By LGBT Aging Advocacy (Connecticut) and CT TransAdvocacy Coalition
A substantial number of physicians serving Medicare participants do not know the sexual orientation or gender identification of the LGBT elders they care for, although this can be a critical factor for their patients’ health and health care. This is particularly important to keep in mind as the current generation of older LGBT people were usually not able to express their true selves.
Indeed, the 2014 SAGE report Out and Visible: The Experiences and Attitudes of Lesbian, Gay, Bisexual and Transgender (LGBT) Older Adults, Ages 45-75 reports that 40% of LGBT persons in their 60's and 70's say that their health care providers do not know their sexual orientations. (LGBT Aging Advocacy, Connecticut.)
Medicare coverage is based on health care needs. Sexual orientation should be irrelevant to coverage determinations. However, sexual orientation and activities can be relevant to one’s health and health care needs. It’s important for providers to reach out to their patients in appropriate and inclusive ways to discuss these important aspects of their lives and health. Training is available through the National Resource Center on LGBT Aging.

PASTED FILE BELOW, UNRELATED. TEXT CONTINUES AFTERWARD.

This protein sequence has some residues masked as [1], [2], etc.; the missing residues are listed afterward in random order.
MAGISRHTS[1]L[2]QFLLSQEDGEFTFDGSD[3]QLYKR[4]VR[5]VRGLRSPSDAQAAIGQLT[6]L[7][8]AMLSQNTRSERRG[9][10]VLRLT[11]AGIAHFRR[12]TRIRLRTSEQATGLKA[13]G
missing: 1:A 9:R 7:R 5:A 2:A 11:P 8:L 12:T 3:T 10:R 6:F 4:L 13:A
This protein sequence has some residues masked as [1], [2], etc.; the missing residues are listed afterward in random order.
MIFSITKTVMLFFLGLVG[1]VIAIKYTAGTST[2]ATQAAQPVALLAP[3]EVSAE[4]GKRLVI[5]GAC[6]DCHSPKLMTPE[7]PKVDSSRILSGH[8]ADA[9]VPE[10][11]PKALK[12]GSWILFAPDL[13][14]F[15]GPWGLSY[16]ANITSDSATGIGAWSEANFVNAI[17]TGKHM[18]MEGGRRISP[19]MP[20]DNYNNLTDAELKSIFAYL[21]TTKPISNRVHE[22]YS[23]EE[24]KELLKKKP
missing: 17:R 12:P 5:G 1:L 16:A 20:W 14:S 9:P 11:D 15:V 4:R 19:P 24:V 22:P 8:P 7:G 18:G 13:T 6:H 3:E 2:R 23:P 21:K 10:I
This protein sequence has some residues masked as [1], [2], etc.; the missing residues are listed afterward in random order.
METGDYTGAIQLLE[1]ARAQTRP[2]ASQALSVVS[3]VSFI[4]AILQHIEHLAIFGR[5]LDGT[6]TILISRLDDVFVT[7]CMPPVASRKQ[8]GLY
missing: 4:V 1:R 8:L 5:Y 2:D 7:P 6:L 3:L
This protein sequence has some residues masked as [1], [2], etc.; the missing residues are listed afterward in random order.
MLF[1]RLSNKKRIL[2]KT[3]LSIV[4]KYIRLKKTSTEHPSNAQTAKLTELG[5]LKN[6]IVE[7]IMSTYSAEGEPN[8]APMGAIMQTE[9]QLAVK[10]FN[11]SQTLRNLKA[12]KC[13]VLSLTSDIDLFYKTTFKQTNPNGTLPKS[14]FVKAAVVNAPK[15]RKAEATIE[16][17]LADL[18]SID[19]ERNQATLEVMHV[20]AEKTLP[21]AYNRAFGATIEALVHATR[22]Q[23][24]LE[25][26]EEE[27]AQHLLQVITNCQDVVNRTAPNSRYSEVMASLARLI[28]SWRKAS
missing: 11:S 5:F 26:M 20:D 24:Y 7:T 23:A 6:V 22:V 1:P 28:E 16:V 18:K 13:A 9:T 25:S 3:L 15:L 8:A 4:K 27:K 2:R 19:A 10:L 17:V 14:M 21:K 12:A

So too, transgender people should also be able to receive health care and Medicare coverage based on their medical needs, not on their gender identification. “Treat the body, not the gender” is how transactivists summarize the distinction. Medicare recently rescinded its coverage rule that denied coverage for gender identification-related surgery and services.
Medicare coverage is available for most reasonable and necessary health care, but obtaining access to coverage and quality health care depends on providers doing their part to create an environment in which LGBT persons are able to be fully themselves in an accepting environment.